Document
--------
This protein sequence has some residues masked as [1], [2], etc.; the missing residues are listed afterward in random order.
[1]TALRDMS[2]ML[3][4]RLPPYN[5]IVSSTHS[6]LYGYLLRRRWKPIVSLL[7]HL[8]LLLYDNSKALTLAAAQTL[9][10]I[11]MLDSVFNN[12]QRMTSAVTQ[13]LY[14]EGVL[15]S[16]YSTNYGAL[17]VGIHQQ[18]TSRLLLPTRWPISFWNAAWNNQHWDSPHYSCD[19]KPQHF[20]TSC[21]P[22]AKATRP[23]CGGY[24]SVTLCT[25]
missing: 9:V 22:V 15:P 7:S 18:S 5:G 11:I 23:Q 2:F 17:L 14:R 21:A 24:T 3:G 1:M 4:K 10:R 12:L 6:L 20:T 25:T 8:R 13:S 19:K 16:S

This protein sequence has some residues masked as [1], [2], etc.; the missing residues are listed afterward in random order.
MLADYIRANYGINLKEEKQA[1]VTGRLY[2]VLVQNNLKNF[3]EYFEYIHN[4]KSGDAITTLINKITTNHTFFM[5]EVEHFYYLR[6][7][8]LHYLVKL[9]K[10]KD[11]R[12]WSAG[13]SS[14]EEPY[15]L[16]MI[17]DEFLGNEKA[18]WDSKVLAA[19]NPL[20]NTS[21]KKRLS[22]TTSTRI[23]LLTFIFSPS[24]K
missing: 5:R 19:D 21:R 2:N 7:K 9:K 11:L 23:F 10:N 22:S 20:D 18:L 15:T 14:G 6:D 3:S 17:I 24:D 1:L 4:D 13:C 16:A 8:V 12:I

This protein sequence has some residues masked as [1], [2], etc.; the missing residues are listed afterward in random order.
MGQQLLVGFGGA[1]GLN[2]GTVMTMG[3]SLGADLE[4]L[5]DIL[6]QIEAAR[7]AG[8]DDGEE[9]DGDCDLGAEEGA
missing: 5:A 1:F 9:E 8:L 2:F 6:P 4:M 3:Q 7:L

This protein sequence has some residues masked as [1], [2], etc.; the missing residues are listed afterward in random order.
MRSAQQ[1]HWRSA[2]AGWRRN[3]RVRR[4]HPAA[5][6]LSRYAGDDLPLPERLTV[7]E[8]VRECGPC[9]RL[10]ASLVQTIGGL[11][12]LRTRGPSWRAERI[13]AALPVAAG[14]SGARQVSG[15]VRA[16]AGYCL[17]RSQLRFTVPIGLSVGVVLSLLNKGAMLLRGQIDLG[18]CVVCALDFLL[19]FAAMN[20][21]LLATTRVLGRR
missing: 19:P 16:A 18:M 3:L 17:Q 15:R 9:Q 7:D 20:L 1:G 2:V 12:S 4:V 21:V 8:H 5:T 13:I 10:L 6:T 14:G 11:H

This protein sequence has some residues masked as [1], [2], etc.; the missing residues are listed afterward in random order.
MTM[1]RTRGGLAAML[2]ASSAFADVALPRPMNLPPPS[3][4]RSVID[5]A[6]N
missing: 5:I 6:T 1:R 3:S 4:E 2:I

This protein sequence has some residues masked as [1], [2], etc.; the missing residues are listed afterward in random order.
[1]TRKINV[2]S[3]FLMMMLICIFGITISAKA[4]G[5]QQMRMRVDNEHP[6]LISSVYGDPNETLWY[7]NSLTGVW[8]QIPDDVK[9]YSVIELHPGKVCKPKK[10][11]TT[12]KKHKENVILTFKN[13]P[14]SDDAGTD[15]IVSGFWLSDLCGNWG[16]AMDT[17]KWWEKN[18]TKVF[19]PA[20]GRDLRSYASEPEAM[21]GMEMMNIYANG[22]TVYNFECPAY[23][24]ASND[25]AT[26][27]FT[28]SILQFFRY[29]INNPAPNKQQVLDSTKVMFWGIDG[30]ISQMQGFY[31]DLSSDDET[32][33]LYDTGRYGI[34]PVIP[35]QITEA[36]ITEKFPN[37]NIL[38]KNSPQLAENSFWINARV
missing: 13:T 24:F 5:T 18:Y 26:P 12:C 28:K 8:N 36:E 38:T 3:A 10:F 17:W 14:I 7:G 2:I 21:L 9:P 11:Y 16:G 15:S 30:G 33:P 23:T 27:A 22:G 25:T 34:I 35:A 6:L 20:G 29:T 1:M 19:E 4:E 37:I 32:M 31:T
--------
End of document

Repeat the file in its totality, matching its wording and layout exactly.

This protein sequence has some residues masked as [1], [2], etc.; the missing residues are listed afterward in random order.
[1]TALRDMS[2]ML[3][4]RLPPYN[5]IVSSTHS[6]LYGYLLRRRWKPIVSLL[7]HL[8]LLLYDNSKALTLAAAQTL[9][10]I[11]MLDSVFNN[12]QRMTSAVTQ[13]LY[14]EGVL[15]S[16]YSTNYGAL[17]VGIHQQ[18]TSRLLLPTRWPISFWNAAWNNQHWDSPHYSCD[19]KPQHF[20]TSC[21]P[22]AKATRP[23]CGGY[24]SVTLCT[25]
missing: 9:V 22:V 15:P 7:S 18:S 5:G 11:I 23:Q 2:F 17:L 14:R 21:A 24:T 3:G 1:M 4:K 10:R 12:L 6:L 20:T 25:T 8:R 13:S 19:K 16:S

This protein sequence has some residues masked as [1], [2], etc.; the missing residues are listed afterward in random order.
MLADYIRANYGINLKEEKQA[1]VTGRLY[2]VLVQNNLKNF[3]EYFEYIHN[4]KSGDAITTLINKITTNHTFFM[5]EVEHFYYLR[6][7][8]LHYLVKL[9]K[10]KD[11]R[12]WSAG[13]SS[14]EEPY[15]L[16]MI[17]DEFLGNEKA[18]WDSKVLAA[19]NPL[20]NTS[21]KKRLS[22]TTSTRI[23]LLTFIFSPS[24]K
missing: 5:R 19:D 21:R 2:N 7:K 9:K 11:L 23:F 10:N 22:S 20:D 18:L 15:T 14:G 6:D 3:S 17:I 24:D 1:L 4:D 13:C 16:A 8:V 12:I

This protein sequence has some residues masked as [1], [2], etc.; the missing residues are listed afterward in random order.
MGQQLLVGFGGA[1]GLN[2]GTVMTMG[3]SLGADLE[4]L[5]DIL[6]QIEAAR[7]AG[8]DDGEE[9]DGDCDLGAEEGA
missing: 5:A 1:F 9:E 8:L 2:F 6:P 4:M 3:Q 7:L

This protein sequence has some residues masked as [1], [2], etc.; the missing residues are listed afterward in random order.
MRSAQQ[1]HWRSA[2]AGWRRN[3]RVRR[4]HPAA[5][6]LSRYAGDDLPLPERLTV[7]E[8]VRECGPC[9]RL[10]ASLVQTIGGL[11][12]LRTRGPSWRAERI[13]AALPVAAG[14]SGARQVSG[15]VRA[16]AGYCL[17]RSQLRFTVPIGLSVGVVLSLLNKGAMLLRGQIDLG[18]CVVCALDFLL[19]FAAMN[20][21]LLATTRVLGRR
missing: 19:P 16:A 18:M 3:L 17:Q 15:R 9:Q 7:D 20:L 1:G 2:V 12:S 4:V 21:V 8:H 5:T 13:I 10:L 6:T 14:G 11:H

This protein sequence has some residues masked as [1], [2], etc.; the missing residues are listed afterward in random order.
MTM[1]RTRGGLAAML[2]ASSAFADVALPRPMNLPPPS[3][4]RSVID[5]A[6]N
missing: 5:I 6:T 1:R 3:S 4:E 2:I

This protein sequence has some residues masked as [1], [2], etc.; the missing residues are listed afterward in random order.
[1]TRKINV[2]S[3]FLMMMLICIFGITISAKA[4]G[5]QQMRMRVDNEHP[6]LISSVYGDPNETLWY[7]NSLTGVW[8]QIPDDVK[9]YSVIELHPGKVCKPKK[10][11]TT[12]KKHKENVILTFKN[13]P[14]SDDAGTD[15]IVSGFWLSDLCGNWG[16]AMDT[17]KWWEKN[18]TKVF[19]PA[20]GRDLRSYASEPEAM[21]GMEMMNIYANG[22]TVYNFECPAY[23][24]ASND[25]AT[26][27]FT[28]SILQFFRY[29]INNPAPNKQQVLDSTKVMFWGIDG[30]ISQMQGFY[31]DLSSDDET[32][33]LYDTGRYGI[34]PVIP[35]QITEA[36]ITEKFPN[37]NIL[38]KNSPQLAENSFWINARV
missing: 13:T 24:F 5:T 18:Y 26:P 12:C 28:K 8:N 36:E 38:T 3:A 10:F 17:W 14:I 7:G 2:I 21:L 9:P 11:Y 16:G 15:S 30:G 33:P 23:T 27:A 22:G 25:T 34:I 35:A 6:L 20:G 29:T 1:M 19:E 4:E 37:I 32:M 31:T